A frugal gift that can be made for less than $1 and with food storage items makes my little homesteading heart tap dance jingle bells. Throw in that it uses a Mason jar and I’m a happy girl.
Let’s talk consumable gifts. I love consumable gifts because they’re things we use. My favorite things to give and receive are consumable gifts, such as food (everybody eats) books, and learning courses or educational DVD’s. In this episode we’re talking food items for the most part.
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I received this gift from my Mom about 7 years ago. I put it in the cupboard and 7 days later (what’s up with that number 7?) I came home from work and had one hour from when I walked through the door from work until we needed to be at the party.
I didn’t have anything prepared in advance to take. I pulled this out of the cupboard, whipped it up, and had it ready to go in less than an hour.
1. Comes to the rescue. When you’re super busy there’s nothing like having someone start your cooking for you!
2. Made from scratch. No chemicals, no preservatives, just simple ingredients.
3. Tastes amazing! People only share their best recipes. It took me weeks to find the perfect brownie recipe, but it was so worth it.
Okay. 4. They use Mason jars, ya’ll.
Mason jars are a gift all in themselves. The jar can be reused so many times. Canning (of course here I try to not use plastic, so Mason jars are my everything containers here. They can go into the oven, the microwave ( I still use it every now and then, I know, I know), they make great salad containers for work or school, leftovers, freezer containers, dry food, you name it, I put it in a Mason jar.
Mason jars can be found at yard sales, thrift stores, Goodwill, or ask on Facebook if anyone has any Mason jars you’re not using, I’ll take them off your hands. My husband’s grandmother is now in her 80’s and doesn’t can as much as she used to and gifted them to me.
In return, I can and give her homecanned goodies for Christmas.
Tip: If you’re purchasing Mason jars used instead of new, run your finger over the rim of the jar and make sure there’s no chip, nick or crack. These aren’t your canning jars, but the nicked ones work great for other projects.
I use nicked Mason jars for dry good food storage or decorating. Wide mouth jars holds spoons. I use them for dried flower arrangements. My kids toothbrush holder is a Mason jar… ya, I’m addicted.
Mason jars are an excellent item to put your gift in, because they become a gift in and of themselves.
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Made-From-Scratch Life: Simple Ways to Create a Natural Home– This is the story and full book on how I changed our eating and cooking after having my stomach and esophagus biopsied for cancer. Filled with tips, recipes, and easy frugal ways to transform your kitchen, home, and barnyard to a from scratch natural sanctuary.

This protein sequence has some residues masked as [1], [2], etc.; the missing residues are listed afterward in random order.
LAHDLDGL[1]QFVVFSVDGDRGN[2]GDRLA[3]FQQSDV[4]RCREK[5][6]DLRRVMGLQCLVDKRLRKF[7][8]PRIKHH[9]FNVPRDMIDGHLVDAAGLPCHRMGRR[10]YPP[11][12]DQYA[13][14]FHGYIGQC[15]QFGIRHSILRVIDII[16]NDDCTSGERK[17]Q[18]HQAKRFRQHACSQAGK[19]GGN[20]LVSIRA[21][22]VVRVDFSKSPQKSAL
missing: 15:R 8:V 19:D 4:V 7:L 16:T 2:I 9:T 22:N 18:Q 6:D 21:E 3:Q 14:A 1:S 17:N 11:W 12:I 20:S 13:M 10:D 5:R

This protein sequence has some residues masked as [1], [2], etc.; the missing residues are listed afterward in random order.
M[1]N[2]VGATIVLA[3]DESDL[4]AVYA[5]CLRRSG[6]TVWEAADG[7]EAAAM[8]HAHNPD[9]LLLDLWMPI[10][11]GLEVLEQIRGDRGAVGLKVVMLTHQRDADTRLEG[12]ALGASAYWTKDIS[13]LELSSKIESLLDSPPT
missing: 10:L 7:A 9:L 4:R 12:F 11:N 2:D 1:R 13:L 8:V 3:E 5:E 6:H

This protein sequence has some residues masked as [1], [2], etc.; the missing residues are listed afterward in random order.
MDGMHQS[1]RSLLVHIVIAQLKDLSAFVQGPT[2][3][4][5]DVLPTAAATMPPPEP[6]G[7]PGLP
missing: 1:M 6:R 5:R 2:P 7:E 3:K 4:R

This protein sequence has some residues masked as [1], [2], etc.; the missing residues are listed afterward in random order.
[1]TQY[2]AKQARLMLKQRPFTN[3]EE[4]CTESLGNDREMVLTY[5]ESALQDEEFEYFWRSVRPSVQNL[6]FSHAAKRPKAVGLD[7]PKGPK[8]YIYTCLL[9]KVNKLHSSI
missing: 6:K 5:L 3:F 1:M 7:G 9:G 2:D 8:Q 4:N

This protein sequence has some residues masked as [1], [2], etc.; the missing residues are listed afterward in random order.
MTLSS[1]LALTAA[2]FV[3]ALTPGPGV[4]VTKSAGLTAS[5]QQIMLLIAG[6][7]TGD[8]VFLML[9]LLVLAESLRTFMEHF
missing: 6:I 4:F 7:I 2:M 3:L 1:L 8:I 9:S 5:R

Printed cupcake liners over the top and screw down with the band
Fabric (use scrap fabric, for more on this 9 Tips for a Frugal Homemade Christmas like Laura Ingalls)
Used canning lids can’t be used for canning, but they’re great for using on dry goods storing or these homemade canning lid Christmas ornaments (they double as gift tags)
Include the entire recipe on a card so they can make it again themselves later. One of the best gifts we can give people is the ability to make things at home from scratch instead of the preservative and questionable ingredients from many of the boxed versions at the store. Plus, it’s frugal and one of the first steps to living more self-sufficient.
From most of these 8 ingredients, you can make almost any mix (8 Foods You Should Be Storing & How)
Six years ago I had a health scare and we redid the things we ate. To avoid the ingredients that were wrecking my health I had to make most things from scratch at home.
This is the first bread recipe I started making, 5 Minutes a Day No Knead Bread (full recipe & tutorial) and here’s the instructions on how to make it as homemade mix for a gift DIY No Knead Bread Mix in a Mason Jar.
My recipe is adapted to make it a soaked bread recipe by adding apple cider vinegar.
The no knead bread recipe makes up great bread bowls for holiday parties for the hot dips. Make smaller loaves, bake, and freeze. Simply thaw them out the day you need them.
I make a whole bunch of these mixes up at once so I’ve got gifts ready to go and then some for myself… because there’s nothing wrong with making yourself a present.
The kind of gifts you give someone that spurns them to make a change and improve their life is the best gift. Click to tweet
Melissa K. Norris inspires people's faith and pioneer roots with her books, podcast, and blog. Melissa lives with her husband and two children in their own little house in the big woods in the foothills of the North Cascade Mountains. When she's not wrangling chickens and cattle, you can find her stuffing Mason jars with homegrown food and playing with flour and sugar in the kitchen.